Chinese-owned social media platform TikTok has threatened to censor politicians it deems to be promoting "misinformation" in the run-up to the European elections. (Photo by Mario Tama/Getty Images)

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TikTok threatens to censor politicians who promote ‘misinformation’


Chinese-owned social media platform TikTok has threatened to censor politicians it deems to be promoting “misinformation” in the run-up to elections in Europe later this year.

The company also announced it would launch a series of in-app “Election Centres” for each of Europe’s 27 Member States in the run-up to the votes, where it says people will be able to find “trusted” information.

In a press release published on February 14, TikTok said it recognised social media accounts belonging to “politicians, political parties, governments and news organisations” played a “unique role” in political discourse online.

As a result, the company promised it would take a “nuanced” approach to moderating such accounts.

The company’s definition of “nuanced” also includes taking a harsher stand over politicians deemed to be spreading misinformation, with the firm promising to delete such content and temporarily ban any politician who posted it from the platform for up to a month.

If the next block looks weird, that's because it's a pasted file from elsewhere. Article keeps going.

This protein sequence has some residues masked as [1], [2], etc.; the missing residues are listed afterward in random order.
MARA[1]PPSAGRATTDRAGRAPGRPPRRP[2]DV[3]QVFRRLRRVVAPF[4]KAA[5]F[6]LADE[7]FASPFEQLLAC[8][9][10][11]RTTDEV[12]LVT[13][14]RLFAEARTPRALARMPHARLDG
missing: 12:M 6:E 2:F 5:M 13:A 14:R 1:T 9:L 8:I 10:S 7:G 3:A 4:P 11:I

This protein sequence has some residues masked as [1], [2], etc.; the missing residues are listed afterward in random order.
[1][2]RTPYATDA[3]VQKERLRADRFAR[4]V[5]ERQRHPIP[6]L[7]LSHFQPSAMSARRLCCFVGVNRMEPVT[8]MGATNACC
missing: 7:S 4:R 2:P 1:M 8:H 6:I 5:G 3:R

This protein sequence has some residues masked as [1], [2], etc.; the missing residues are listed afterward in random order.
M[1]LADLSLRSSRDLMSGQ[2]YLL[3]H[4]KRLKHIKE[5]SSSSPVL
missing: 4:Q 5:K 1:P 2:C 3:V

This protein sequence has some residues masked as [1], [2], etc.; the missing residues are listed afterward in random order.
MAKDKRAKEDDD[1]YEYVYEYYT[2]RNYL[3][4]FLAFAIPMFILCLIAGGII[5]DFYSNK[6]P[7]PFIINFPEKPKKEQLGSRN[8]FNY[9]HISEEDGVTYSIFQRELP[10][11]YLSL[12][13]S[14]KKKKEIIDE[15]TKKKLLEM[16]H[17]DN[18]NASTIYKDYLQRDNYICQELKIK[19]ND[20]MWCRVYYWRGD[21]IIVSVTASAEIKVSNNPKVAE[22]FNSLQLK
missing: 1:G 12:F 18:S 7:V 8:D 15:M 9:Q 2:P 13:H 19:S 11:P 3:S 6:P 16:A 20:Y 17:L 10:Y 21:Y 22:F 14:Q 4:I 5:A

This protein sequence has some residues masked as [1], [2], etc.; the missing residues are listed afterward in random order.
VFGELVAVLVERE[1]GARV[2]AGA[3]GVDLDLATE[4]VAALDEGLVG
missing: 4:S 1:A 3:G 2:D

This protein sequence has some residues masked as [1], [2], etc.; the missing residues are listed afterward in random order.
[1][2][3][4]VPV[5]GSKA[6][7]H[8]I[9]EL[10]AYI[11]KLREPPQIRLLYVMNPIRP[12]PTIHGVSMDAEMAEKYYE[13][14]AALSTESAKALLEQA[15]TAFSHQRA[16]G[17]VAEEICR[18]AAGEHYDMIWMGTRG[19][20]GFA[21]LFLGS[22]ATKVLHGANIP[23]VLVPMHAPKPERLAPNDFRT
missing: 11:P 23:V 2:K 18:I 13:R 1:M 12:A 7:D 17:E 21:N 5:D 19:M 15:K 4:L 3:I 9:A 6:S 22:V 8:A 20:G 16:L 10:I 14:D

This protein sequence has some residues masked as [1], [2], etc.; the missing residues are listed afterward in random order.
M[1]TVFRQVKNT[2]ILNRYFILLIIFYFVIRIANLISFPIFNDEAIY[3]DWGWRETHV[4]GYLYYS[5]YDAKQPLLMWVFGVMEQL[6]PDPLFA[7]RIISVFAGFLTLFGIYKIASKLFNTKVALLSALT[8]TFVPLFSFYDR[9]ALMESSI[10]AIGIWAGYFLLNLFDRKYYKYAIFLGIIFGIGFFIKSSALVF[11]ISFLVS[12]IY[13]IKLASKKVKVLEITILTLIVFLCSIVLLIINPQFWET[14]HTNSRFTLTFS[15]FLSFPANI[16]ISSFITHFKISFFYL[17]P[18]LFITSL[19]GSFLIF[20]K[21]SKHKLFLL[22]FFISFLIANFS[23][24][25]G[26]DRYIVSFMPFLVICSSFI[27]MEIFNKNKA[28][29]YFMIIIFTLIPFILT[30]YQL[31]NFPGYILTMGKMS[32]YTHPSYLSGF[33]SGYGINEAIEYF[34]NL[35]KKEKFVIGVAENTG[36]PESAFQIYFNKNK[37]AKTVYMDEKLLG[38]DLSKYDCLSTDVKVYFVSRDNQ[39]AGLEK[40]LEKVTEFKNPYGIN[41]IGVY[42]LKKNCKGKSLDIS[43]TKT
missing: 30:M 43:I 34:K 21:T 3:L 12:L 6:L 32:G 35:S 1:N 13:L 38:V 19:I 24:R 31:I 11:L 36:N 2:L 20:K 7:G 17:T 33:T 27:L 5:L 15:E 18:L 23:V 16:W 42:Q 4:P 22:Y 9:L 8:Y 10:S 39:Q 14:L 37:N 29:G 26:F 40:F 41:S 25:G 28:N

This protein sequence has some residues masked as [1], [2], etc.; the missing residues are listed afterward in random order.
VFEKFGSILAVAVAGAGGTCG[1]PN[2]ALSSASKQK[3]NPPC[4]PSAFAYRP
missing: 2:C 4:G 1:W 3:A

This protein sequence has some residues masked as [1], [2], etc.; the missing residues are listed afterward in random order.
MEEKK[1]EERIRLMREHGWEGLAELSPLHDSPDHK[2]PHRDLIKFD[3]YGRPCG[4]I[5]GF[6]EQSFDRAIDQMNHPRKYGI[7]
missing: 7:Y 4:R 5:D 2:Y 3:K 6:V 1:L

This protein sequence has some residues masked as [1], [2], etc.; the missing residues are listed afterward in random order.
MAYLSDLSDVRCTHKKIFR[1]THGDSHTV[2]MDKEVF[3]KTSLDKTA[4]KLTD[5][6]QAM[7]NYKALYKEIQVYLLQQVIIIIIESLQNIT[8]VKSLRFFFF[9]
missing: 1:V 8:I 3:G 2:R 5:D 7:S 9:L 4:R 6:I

“If such an account were to post content promoting misinformation that could undermine a civic process or contribute to real-world harm during an election period, we may restrict that account from posting content for up to 30 days, in addition to removing the content for breaking our rules,” the Big Tech firm said.

TikTok also emphasised it was working with several “fact-checking organisations” that will help it “detect” disinformation in 18 different languages across the bloc.

The announcement came as multiple politicians and political entities return to TikTok for the forthcoming European elections despite some fears surrounding data “safety”.

Much of these concerns surround TikTok’s Chinese owner, Bytedance, with numerous publications reporting last year that the company might be handing over sensitive information about users to entities linked to the country’s ruling Communist party.

That prompted multiple state institutions across the West to ban their workers from using the app in certain situations.

This included a number of European Union institutions. The European Parliament ordering its staff in March last year to delete the app from Parliament-owned devices, as well as from their private devices if they ever used applications related to the Parliament on them.

Despite such prohibition, the Parliament’s press service is now reportedly planning to go back to using the Chinese social media platform in the run-up to the June European Parliament elections.

It argued such a move was necessary as it would better enable the Parliament to “fight disinformation”.